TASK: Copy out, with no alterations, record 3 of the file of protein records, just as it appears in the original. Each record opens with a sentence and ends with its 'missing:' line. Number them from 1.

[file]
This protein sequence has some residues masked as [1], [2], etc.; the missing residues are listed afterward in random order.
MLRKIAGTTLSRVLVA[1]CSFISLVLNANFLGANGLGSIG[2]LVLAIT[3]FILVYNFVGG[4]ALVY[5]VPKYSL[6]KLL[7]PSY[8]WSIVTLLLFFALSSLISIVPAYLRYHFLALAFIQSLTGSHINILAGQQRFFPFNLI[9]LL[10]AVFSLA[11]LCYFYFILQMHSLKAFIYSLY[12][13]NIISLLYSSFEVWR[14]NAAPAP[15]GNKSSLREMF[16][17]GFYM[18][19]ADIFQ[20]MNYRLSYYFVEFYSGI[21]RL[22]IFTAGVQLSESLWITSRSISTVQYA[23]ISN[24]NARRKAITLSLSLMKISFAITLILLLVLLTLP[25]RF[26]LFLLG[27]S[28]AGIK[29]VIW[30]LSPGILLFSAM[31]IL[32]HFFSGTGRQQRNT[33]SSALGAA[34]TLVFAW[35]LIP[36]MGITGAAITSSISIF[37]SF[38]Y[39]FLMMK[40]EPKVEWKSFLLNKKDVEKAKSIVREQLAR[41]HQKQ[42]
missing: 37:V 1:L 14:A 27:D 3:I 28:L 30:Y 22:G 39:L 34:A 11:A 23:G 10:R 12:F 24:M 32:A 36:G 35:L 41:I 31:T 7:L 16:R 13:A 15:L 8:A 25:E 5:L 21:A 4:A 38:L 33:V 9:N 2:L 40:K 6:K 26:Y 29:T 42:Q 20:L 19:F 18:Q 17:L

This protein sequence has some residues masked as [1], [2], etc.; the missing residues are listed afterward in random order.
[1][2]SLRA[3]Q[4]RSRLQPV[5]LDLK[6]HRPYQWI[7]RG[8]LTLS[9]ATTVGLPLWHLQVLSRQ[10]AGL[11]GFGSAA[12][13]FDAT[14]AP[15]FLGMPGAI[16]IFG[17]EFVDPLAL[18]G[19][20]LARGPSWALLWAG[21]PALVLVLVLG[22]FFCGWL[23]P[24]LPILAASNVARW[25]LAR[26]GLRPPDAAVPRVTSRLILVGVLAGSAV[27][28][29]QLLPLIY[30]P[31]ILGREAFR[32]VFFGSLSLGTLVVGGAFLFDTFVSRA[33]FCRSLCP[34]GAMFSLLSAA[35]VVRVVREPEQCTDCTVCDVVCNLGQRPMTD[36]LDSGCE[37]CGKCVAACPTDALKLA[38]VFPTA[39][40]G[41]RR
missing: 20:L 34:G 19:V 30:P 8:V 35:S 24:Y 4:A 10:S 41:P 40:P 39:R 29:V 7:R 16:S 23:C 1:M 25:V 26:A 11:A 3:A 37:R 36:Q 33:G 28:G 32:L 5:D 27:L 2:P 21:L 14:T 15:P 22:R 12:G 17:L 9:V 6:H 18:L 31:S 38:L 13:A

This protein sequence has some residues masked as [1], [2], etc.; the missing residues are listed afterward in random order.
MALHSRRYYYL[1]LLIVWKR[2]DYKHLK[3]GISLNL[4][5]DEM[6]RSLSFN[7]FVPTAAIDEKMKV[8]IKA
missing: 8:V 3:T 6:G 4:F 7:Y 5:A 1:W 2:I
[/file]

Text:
This protein sequence has some residues masked as [1], [2], etc.; the missing residues are listed afterward in random order.
MALHSRRYYYL[1]LLIVWKR[2]DYKHLK[3]GISLNL[4][5]DEM[6]RSLSFN[7]FVPTAAIDEKMKV[8]IKA
missing: 8:V 3:T 6:G 4:F 7:Y 5:A 1:W 2:I